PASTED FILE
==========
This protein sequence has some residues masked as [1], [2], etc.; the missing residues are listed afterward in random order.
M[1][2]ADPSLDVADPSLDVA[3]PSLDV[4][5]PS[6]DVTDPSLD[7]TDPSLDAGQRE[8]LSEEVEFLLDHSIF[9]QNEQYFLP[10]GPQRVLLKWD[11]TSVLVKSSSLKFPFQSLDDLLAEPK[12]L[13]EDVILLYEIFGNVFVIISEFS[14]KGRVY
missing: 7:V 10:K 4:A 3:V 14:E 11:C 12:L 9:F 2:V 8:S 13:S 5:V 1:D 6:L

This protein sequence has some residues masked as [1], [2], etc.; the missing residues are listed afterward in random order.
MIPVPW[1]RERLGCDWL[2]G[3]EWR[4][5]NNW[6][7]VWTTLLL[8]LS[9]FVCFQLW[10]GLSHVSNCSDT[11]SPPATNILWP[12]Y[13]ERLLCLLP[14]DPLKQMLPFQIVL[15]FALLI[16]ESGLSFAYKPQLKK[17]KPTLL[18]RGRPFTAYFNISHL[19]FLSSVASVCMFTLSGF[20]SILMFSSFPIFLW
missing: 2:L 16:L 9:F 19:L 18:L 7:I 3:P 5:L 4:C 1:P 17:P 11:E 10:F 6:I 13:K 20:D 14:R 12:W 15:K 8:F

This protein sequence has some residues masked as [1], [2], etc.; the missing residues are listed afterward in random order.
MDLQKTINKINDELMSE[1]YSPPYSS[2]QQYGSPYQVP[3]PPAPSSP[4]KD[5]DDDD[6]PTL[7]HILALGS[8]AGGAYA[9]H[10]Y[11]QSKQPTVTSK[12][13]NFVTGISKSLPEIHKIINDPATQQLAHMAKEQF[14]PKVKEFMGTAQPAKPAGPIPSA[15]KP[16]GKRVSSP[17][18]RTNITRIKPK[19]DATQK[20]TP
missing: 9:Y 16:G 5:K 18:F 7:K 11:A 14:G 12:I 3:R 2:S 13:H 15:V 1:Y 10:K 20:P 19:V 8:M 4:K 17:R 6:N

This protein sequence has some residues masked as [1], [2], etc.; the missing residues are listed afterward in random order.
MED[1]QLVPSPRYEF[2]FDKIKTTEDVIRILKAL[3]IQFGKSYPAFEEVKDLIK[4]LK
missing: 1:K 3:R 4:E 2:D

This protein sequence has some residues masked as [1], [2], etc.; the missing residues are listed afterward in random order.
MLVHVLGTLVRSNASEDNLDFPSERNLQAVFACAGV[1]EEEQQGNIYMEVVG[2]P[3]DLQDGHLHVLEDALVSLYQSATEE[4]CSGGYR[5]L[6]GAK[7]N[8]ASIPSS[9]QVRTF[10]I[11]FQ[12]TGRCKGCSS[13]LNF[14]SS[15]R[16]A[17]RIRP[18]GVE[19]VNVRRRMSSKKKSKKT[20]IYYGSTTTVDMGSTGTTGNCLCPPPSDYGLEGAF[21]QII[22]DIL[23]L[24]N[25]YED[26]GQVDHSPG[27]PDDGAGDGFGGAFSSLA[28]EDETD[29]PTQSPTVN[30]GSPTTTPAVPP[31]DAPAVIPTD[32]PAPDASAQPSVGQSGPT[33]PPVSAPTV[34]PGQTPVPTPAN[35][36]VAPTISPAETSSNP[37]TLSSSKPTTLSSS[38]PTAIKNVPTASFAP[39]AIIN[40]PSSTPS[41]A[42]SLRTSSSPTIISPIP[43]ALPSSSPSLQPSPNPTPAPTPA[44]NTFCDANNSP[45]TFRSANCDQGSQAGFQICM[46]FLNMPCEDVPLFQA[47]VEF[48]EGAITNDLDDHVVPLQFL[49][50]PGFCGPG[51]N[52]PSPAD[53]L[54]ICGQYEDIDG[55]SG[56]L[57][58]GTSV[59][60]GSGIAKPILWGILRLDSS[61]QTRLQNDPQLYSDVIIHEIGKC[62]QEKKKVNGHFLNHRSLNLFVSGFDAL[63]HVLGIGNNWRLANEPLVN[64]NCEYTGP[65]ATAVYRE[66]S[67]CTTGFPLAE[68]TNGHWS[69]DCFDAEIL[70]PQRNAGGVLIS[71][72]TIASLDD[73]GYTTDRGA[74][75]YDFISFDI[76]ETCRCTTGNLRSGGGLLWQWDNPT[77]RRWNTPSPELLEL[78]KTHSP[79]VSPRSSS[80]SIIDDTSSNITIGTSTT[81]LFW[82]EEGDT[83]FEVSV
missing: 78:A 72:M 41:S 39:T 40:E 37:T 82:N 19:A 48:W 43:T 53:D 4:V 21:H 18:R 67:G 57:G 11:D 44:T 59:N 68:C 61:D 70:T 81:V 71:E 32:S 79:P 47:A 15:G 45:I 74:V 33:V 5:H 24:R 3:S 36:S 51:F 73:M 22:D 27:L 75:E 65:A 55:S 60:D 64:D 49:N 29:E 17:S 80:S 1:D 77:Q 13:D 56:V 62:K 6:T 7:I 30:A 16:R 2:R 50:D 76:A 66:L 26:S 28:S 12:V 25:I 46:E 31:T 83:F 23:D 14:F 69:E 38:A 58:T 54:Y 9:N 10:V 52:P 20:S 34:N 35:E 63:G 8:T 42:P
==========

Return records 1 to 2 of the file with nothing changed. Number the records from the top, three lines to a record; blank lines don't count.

This protein sequence has some residues masked as [1], [2], etc.; the missing residues are listed afterward in random order.
M[1][2]ADPSLDVADPSLDVA[3]PSLDV[4][5]PS[6]DVTDPSLD[7]TDPSLDAGQRE[8]LSEEVEFLLDHSIF[9]QNEQYFLP[10]GPQRVLLKWD[11]TSVLVKSSSLKFPFQSLDDLLAEPK[12]L[13]EDVILLYEIFGNVFVIISEFS[14]KGRVY
missing: 7:V 10:K 4:A 3:V 14:E 11:C 12:L 9:F 2:V 8:S 13:S 5:V 1:D 6:L

This protein sequence has some residues masked as [1], [2], etc.; the missing residues are listed afterward in random order.
MIPVPW[1]RERLGCDWL[2]G[3]EWR[4][5]NNW[6][7]VWTTLLL[8]LS[9]FVCFQLW[10]GLSHVSNCSDT[11]SPPATNILWP[12]Y[13]ERLLCLLP[14]DPLKQMLPFQIVL[15]FALLI[16]ESGLSFAYKPQLKK[17]KPTLL[18]RGRPFTAYFNISHL[19]FLSSVASVCMFTLSGF[20]SILMFSSFPIFLW
missing: 2:L 16:L 9:F 19:L 18:L 7:I 3:P 5:L 4:C 1:P 17:P 11:E 10:F 6:I 13:K 20:D 14:R 12:W 15:K 8:F